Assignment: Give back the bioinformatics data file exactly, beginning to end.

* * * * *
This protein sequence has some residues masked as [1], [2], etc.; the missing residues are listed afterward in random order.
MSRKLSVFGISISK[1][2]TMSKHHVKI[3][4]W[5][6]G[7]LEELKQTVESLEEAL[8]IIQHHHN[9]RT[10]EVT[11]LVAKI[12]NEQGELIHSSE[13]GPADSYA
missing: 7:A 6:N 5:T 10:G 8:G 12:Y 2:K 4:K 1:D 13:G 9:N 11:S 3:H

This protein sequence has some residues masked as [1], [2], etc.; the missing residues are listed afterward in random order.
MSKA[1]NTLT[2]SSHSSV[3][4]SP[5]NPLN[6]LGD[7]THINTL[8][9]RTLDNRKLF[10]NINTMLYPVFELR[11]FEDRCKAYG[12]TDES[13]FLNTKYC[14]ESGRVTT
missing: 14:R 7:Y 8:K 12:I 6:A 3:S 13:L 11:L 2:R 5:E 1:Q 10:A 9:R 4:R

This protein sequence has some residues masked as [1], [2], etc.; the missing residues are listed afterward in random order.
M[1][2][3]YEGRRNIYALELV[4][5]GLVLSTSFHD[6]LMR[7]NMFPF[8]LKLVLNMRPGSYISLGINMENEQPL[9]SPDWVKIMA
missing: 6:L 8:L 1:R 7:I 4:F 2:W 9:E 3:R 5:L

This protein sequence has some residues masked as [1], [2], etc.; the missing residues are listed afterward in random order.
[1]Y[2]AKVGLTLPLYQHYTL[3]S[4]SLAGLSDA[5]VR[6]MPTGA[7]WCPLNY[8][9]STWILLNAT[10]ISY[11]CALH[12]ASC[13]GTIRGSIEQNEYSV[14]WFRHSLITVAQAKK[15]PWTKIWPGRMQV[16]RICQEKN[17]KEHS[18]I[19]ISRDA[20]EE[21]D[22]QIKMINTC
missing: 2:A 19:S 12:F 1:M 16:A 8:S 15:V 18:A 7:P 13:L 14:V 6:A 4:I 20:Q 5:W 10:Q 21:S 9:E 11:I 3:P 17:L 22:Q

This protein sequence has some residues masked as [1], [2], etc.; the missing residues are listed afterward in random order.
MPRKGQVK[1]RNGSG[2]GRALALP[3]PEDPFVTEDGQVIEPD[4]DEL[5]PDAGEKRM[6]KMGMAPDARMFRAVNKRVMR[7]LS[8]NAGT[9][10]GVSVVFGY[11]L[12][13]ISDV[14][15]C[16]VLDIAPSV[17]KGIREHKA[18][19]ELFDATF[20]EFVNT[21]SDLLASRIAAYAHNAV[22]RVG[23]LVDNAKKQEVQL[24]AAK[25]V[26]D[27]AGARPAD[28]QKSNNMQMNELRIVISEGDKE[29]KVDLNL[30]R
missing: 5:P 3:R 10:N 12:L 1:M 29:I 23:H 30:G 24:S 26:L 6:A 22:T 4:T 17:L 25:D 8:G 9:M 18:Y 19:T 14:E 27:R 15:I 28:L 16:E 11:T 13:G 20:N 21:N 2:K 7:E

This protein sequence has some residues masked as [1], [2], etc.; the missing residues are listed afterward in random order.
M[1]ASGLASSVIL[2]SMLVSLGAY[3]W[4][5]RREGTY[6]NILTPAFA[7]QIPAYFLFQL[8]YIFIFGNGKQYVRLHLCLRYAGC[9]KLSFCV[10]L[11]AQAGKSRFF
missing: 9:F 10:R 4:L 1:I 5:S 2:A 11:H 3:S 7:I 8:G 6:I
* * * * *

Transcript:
This protein sequence has some residues masked as [1], [2], etc.; the missing residues are listed afterward in random order.
MSRKLSVFGISISK[1][2]TMSKHHVKI[3][4]W[5][6]G[7]LEELKQTVESLEEAL[8]IIQHHHN[9]RT[10]EVT[11]LVAKI[12]NEQGELIHSSE[13]GPADSYA
missing: 7:A 6:N 5:T 10:G 8:G 12:Y 2:K 4:K 1:D 13:G 9:N 11:S 3:H

This protein sequence has some residues masked as [1], [2], etc.; the missing residues are listed afterward in random order.
MSKA[1]NTLT[2]SSHSSV[3][4]SP[5]NPLN[6]LGD[7]THINTL[8][9]RTLDNRKLF[10]NINTMLYPVFELR[11]FEDRCKAYG[12]TDES[13]FLNTKYC[14]ESGRVTT
missing: 14:R 7:Y 8:K 12:I 6:A 3:S 13:L 11:L 2:R 5:E 1:Q 10:A 9:R 4:R

This protein sequence has some residues masked as [1], [2], etc.; the missing residues are listed afterward in random order.
M[1][2][3]YEGRRNIYALELV[4][5]GLVLSTSFHD[6]LMR[7]NMFPF[8]LKLVLNMRPGSYISLGINMENEQPL[9]SPDWVKIMA
missing: 6:L 8:L 1:R 7:I 4:F 2:W 9:E 3:R 5:L

This protein sequence has some residues masked as [1], [2], etc.; the missing residues are listed afterward in random order.
[1]Y[2]AKVGLTLPLYQHYTL[3]S[4]SLAGLSDA[5]VR[6]MPTGA[7]WCPLNY[8][9]STWILLNAT[10]ISY[11]CALH[12]ASC[13]GTIRGSIEQNEYSV[14]WFRHSLITVAQAKK[15]PWTKIWPGRMQV[16]RICQEKN[17]KEHS[18]I[19]ISRDA[20]EE[21]D[22]QIKMINTC
missing: 2:A 19:S 12:F 1:M 16:A 8:S 15:V 18:A 7:P 13:L 14:V 6:A 4:I 20:Q 5:W 10:Q 21:S 9:E 11:I 3:P 17:L 22:Q

This protein sequence has some residues masked as [1], [2], etc.; the missing residues are listed afterward in random order.
MPRKGQVK[1]RNGSG[2]GRALALP[3]PEDPFVTEDGQVIEPD[4]DEL[5]PDAGEKRM[6]KMGMAPDARMFRAVNKRVMR[7]LS[8]NAGT[9][10]GVSVVFGY[11]L[12][13]ISDV[14][15]C[16]VLDIAPSV[17]KGIREHKA[18][19]ELFDATF[20]EFVNT[21]SDLLASRIAAYAHNAV[22]RVG[23]LVDNAKKQEVQL[24]AAK[25]V[26]D[27]AGARPAD[28]QKSNNMQMNELRIVISEGDKE[29]KVDLNL[30]R
missing: 5:P 3:R 10:N 12:L 1:M 29:I 23:H 30:G 24:S 26:L 6:A 22:T 4:T 17:L 25:D 8:G 9:M 18:Y 19:T 14:E 27:R 15:I 28:L 16:E 11:T 13:G 20:N 21:N 2:K 7:E

This protein sequence has some residues masked as [1], [2], etc.; the missing residues are listed afterward in random order.
M[1]ASGLASSVIL[2]SMLVSLGAY[3]W[4][5]RREGTY[6]NILTPAFA[7]QIPAYFLFQL[8]YIFIFGNGKQYVRLHLCLRYAGC[9]KLSFCV[10]L[11]AQAGKSRFF
missing: 9:F 10:R 4:L 1:I 5:S 2:A 11:H 3:S 7:I 8:G 6:I